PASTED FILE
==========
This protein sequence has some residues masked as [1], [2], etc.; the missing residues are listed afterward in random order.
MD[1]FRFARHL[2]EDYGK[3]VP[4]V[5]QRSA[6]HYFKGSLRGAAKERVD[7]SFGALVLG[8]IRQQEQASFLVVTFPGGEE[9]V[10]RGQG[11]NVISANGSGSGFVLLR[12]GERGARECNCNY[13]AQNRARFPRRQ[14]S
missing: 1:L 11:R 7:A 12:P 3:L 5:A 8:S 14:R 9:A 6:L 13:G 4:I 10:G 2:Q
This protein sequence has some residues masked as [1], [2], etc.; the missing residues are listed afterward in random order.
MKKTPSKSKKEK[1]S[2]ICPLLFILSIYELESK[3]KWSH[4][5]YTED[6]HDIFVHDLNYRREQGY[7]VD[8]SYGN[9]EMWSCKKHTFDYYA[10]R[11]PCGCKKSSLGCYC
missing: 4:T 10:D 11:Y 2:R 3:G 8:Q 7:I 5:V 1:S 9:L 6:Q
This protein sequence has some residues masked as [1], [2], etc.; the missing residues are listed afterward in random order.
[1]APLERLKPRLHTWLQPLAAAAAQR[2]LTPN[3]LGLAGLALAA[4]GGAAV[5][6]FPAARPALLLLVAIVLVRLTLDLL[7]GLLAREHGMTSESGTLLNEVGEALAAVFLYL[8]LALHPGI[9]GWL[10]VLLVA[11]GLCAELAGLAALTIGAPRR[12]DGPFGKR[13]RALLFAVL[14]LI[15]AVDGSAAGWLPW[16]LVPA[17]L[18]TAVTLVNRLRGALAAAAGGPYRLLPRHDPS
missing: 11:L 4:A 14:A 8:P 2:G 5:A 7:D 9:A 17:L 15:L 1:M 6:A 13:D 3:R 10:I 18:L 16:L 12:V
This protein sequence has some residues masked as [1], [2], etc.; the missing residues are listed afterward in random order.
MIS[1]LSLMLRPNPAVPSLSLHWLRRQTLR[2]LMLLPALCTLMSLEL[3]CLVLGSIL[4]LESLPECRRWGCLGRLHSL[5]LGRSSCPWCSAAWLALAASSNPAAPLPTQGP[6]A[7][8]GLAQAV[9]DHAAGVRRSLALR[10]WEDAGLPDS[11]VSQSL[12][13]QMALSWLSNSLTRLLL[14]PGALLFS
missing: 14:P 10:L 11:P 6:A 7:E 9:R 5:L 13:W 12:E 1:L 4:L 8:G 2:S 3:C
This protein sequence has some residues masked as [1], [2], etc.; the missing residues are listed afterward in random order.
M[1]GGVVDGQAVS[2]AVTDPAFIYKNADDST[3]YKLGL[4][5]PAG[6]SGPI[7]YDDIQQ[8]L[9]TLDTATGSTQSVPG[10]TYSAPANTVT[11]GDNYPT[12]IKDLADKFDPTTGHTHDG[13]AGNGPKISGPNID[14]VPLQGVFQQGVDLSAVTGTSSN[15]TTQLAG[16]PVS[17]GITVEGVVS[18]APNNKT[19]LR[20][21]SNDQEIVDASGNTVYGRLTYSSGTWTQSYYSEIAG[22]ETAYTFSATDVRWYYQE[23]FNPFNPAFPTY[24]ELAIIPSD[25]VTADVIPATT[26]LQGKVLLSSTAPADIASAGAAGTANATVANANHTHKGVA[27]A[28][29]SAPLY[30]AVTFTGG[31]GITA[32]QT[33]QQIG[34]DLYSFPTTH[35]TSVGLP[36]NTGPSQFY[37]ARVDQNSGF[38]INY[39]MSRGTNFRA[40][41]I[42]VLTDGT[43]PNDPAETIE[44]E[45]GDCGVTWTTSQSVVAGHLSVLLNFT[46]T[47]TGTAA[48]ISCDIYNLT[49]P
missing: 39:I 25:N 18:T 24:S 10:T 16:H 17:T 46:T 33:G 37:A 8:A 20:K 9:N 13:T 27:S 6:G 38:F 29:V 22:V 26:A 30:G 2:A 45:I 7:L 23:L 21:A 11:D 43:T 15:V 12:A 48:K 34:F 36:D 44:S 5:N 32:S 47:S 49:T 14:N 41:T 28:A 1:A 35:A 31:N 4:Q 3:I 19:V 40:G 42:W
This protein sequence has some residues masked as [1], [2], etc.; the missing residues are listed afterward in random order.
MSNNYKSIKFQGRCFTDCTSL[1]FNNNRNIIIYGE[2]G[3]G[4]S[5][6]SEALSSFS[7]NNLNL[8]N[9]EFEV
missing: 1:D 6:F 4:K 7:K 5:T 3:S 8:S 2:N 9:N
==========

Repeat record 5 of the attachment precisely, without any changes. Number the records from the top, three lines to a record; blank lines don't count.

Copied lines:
This protein sequence has some residues masked as [1], [2], etc.; the missing residues are listed afterward in random order.
M[1]GGVVDGQAVS[2]AVTDPAFIYKNADDST[3]YKLGL[4][5]PAG[6]SGPI[7]YDDIQQ[8]L[9]TLDTATGSTQSVPG[10]TYSAPANTVT[11]GDNYPT[12]IKDLADKFDPTTGHTHDG[13]AGNGPKISGPNID[14]VPLQGVFQQGVDLSAVTGTSSN[15]TTQLAG[16]PVS[17]GITVEGVVS[18]APNNKT[19]LR[20][21]SNDQEIVDASGNTVYGRLTYSSGTWTQSYYSEIAG[22]ETAYTFSATDVRWYYQE[23]FNPFNPAFPTY[24]ELAIIPSD[25]VTADVIPATT[26]LQGKVLLSSTAPADIASAGAAGTANATVANANHTHKGVA[27]A[28][29]SAPLY[30]AVTFTGG[31]GITA[32]QT[33]QQIG[34]DLYSFPTTH[35]TSVGLP[36]NTGPSQFY[37]ARVDQNSGF[38]INY[39]MSRGTNFRA[40][41]I[42]VLTDGT[43]PNDPAETIE[44]E[45]GDCGVTWTTSQSVVAGHLSVLLNFT[46]T[47]TGTAA[48]ISCDIYNLT[49]P
missing: 39:I 25:N 18:T 24:S 10:T 16:H 17:T 46:T 33:G 37:A 8:A 20:K 9:N 13:T 27:S 6:G 38:F 29:V 22:V 26:A 30:G 2:A 45:I 7:L 23:L 21:A 11:D 43:T 15:V 12:A 48:K 34:F 36:D 44:S 5:N 32:S 47:S 49:T 14:N 41:T 28:A 1:A 35:A 31:N 4:Q 3:I 19:V 40:G 42:W